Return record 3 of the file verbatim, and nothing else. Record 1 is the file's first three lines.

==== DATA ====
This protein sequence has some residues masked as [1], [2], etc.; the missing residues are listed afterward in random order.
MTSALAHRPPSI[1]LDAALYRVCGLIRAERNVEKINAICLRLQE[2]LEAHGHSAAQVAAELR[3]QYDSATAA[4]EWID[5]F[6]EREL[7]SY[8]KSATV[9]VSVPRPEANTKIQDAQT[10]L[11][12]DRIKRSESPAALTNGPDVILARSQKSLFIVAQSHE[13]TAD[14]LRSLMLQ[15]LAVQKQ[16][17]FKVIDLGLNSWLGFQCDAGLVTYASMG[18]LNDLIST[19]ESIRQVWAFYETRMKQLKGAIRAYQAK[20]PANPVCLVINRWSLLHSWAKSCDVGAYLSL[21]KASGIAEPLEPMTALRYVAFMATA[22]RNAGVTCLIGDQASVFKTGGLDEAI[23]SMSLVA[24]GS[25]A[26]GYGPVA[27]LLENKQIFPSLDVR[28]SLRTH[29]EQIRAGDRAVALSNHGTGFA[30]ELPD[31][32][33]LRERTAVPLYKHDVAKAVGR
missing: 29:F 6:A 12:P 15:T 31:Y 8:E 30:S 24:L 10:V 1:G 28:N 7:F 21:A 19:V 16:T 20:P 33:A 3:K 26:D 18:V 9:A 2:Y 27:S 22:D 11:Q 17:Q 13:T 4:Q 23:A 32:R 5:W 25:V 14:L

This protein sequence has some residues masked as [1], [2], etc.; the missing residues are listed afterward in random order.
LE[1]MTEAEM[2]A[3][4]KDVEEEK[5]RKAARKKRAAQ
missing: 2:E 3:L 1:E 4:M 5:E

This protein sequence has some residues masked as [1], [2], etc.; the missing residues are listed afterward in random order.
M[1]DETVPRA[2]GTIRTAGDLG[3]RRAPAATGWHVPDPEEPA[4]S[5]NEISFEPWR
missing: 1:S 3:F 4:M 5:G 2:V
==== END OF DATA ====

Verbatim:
This protein sequence has some residues masked as [1], [2], etc.; the missing residues are listed afterward in random order.
M[1]DETVPRA[2]GTIRTAGDLG[3]RRAPAATGWHVPDPEEPA[4]S[5]NEISFEPWR
missing: 1:S 3:F 4:M 5:G 2:V